In spite of already knowing the story, I was nevertheless turning the pages as fast as I could to find out what happened. Read more.
One-time Austinite Steven Saylor tells the story of the Servant Girl Murders through the eyes of one-time Austinite O. Henry in the novel A Twist At The End. You think you know people, but you don’t. A Twist at The End is an old-fashioned mystery novel of people not being who they seem, thwarted expectations and unexpected resolutions. The novel begins in 1906 in New York, with O. Henry spending his last remaining years writing, drinking too much, struggling with… Read more.
Once there was a killer in nearby Austin who was still at large. He had chloroformed his victim (rather humanely, I thought) before chopping her head off with an axe. Fear that ‘dat debblish axe-man’ might strike again, in only the Lord knew whose house, resulted in some extraordinary precautions. From the morning Pinkie heard about the axe-man’s method of operation until the day that he was finally trapped -- a period of three weeks -- she and Annie (her… Read more.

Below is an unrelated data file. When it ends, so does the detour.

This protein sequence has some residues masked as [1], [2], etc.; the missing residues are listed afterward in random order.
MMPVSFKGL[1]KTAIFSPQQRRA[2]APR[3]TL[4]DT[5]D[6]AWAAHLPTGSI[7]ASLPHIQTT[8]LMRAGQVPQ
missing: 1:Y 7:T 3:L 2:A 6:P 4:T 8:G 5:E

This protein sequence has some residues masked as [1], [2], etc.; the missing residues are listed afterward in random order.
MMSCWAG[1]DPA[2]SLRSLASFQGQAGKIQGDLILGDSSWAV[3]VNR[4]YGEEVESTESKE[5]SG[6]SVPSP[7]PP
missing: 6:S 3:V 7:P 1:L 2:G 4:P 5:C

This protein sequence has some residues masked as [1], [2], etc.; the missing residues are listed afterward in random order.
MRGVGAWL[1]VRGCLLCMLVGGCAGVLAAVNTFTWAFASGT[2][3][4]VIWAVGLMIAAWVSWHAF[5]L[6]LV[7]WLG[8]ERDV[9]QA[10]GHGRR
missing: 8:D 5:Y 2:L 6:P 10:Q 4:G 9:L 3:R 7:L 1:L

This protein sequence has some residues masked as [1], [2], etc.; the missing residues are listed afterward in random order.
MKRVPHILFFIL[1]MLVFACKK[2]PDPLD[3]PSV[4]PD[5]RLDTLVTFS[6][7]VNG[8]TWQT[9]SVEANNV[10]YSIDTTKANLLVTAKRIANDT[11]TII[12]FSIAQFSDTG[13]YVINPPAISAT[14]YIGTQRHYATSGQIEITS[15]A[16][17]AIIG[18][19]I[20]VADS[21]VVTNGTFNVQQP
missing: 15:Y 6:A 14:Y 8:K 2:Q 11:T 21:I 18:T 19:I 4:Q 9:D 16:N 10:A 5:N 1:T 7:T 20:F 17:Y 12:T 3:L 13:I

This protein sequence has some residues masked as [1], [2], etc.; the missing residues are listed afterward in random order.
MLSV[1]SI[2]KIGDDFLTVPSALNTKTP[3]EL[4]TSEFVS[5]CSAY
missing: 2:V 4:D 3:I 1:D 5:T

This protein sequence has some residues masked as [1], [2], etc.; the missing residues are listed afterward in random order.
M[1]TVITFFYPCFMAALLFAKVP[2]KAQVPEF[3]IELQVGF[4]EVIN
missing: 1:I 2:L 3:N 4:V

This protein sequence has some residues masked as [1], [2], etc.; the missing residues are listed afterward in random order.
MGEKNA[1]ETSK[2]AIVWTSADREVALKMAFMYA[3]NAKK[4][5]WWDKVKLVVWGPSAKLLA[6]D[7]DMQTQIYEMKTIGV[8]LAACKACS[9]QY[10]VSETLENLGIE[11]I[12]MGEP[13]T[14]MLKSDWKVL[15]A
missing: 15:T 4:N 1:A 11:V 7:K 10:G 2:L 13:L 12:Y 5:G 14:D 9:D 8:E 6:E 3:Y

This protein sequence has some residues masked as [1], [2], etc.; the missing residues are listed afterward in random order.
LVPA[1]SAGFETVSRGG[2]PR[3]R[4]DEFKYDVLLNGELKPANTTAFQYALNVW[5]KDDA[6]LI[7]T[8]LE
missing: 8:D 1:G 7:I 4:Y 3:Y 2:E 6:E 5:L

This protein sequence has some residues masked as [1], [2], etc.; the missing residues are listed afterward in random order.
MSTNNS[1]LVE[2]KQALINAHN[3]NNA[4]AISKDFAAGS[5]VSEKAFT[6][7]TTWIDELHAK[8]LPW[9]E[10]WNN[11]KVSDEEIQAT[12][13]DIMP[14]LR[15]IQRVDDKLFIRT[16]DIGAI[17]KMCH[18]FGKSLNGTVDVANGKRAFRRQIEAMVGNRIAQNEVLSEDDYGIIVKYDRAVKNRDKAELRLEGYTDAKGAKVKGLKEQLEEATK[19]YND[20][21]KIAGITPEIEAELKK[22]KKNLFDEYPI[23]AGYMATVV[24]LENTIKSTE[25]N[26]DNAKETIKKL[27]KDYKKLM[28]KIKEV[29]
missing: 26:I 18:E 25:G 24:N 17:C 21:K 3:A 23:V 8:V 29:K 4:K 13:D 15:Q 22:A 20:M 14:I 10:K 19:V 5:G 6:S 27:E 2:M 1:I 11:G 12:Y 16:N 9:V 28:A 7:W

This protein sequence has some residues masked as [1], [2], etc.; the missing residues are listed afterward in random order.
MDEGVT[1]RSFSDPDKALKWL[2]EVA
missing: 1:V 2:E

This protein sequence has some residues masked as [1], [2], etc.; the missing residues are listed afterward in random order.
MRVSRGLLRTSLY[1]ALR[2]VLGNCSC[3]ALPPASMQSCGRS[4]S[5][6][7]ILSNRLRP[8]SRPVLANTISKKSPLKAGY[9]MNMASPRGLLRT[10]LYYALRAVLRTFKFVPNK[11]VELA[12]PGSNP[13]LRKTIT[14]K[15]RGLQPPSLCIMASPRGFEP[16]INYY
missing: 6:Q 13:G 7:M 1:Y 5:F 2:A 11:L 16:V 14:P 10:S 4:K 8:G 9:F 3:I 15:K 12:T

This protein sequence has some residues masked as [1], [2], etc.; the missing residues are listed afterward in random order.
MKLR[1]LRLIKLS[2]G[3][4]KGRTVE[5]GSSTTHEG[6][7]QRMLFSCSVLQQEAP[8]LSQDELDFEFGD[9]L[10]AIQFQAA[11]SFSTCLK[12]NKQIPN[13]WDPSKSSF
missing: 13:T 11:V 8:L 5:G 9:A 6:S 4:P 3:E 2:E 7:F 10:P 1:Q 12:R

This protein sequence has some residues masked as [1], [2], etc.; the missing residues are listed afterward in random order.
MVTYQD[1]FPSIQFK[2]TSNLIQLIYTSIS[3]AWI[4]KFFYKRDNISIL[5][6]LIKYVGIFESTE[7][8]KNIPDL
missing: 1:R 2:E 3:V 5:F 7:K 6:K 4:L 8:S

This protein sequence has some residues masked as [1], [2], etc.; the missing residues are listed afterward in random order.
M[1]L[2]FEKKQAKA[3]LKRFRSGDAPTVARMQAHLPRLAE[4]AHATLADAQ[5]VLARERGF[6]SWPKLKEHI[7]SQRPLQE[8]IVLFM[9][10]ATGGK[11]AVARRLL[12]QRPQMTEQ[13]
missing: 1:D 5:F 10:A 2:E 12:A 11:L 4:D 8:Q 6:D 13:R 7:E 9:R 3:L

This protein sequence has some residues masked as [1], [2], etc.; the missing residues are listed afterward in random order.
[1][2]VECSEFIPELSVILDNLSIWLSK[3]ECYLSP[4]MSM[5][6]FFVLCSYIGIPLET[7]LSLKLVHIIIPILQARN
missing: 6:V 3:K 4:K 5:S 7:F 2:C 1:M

Austin native Henry B. Barnhart, was a successful attorney in 1885. He was appointed Travis County Attorney in 1886. An 1887 description of Barnhart’s career included the following passage: With uncompromising firmness, he has made successful war upon evil and wrong-doing wherever and whenever found, and by vigilance and courage brought evil-doers and lawbreakers to justice...Not more than sixteen months ago, Austin had a national reputation for midnight murder, with criminals undiscovered and unwhipped by justice. Crimes, the most… Read more.